“The Arab narrative of the events of the day were immediately adopted by the media,” activist Ari Kaniel said. “Why does nobody ask what made Orthodox Jews throw rocks on a holy day, something that is forbidden unless in self-defence?
By Sheri Oz, Exclusive to United with Israel
News reports in Hebrew and English, in Israel and abroad, have been reporting on the “vicious Israeli settler violence” against the Palestinian village al-Mufaqara in the South Hebron Hills last Tuesday (28 September), during the Jewish festival of Simchat Torah. Among the wounded was a three-year-old Palestinian boy who was hit by a rock that went through his bedroom window. His is in moderate condition at Soroka Medical Center in Beersheba.
The news reports are inconsistent with one another, but what seems to be agreed on is that Jews and Arabs threw rocks at each other, with Israeli settlers from the nearby Jewish communities of Avigayil and Havat Maon having instigated the attack. Some of the violence took place in the hills outside the Arab village and some inside, causing injuries to Jews and Arabs as well as damage to cars and houses. The IDF, reports indicate, dispersed the crowd with tear gas and stun grenades.
While video and photographic evidence accompanies these articles, there is one video that none of them include — showing dozen of Palestinian Arabs moving up the hills toward Havat Maon. A few were launching large rocks using slingshots.
The video is credited to a group of activists, headed by Ari Kaniel, who spoke to United with Israel about the events.
“There were two parts to the incident on Simchat Torah, the first occurring when a group of residents of Avigayil were on a hike between their outpost and Havat Maon. A large group of Arab men came out from al-Mufaqara, attacking them with rocks and sticks. Instead of scampering away in fear, these unarmed Jews picked up rocks and drove the Arabs back into their village.”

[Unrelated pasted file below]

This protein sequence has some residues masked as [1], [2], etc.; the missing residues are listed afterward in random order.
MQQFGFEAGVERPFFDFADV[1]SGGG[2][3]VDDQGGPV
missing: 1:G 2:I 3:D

Kaniel claims that the Jews were able to drive them back because the Arabs are not used to Jews defending themselves. The settlers kept up the fighting in the village itself until the IDF came. This is when the army used tear gas to break up the hostilities, according to Kaniel. “In this incident, three Jews were seriously injured and about 10 lightly injured,” he said.
“About an hour after this first incident, a few dozen Arabs amassed in the hills preparing to storm Havat Maon. At the sound of their approach,[Jewish] volunteers went out with their cameras to document it.”
Kaniel said that the IDF arrived quickly at this point, before the Arabs could enter the village. None of the Arabs in the video were arrested despite the fact that their faces are clearly seen. Jews were arrested for their part in the first incident.
“There is no film of the first incident since, as Orthodox Jews, they did not take cameras out with them on the hike — on holidays and Shabbat they only bring out the cameras when something has already started to happen.”
Given that Israel is still living under conditions of war, with cameras having become a weapon of war, and given that pikuach nefesh (saving lives) is of utmost importance in Judaism, rabbis have given permission to the Jews of Judea and Samaria to use cameras on Shabbat and holidays (otherwise forbidden) in order to provide the IDF with faces of the Arabs attacking them and to counteract accusations spread about a Jewish instigation of hostilities,Yosef Hartuv told United with Israel,.
Similarly, throwing rocks is permitted on holy days only in self-defence.
“The Arab narrative of the events of the day were immediately adopted by the media,” Kaniel said. “Why does nobody ask what made Orthodox Jews throw rocks on a holy day, something that is forbidden unless in self-defence?”
Official investigations are ongoing.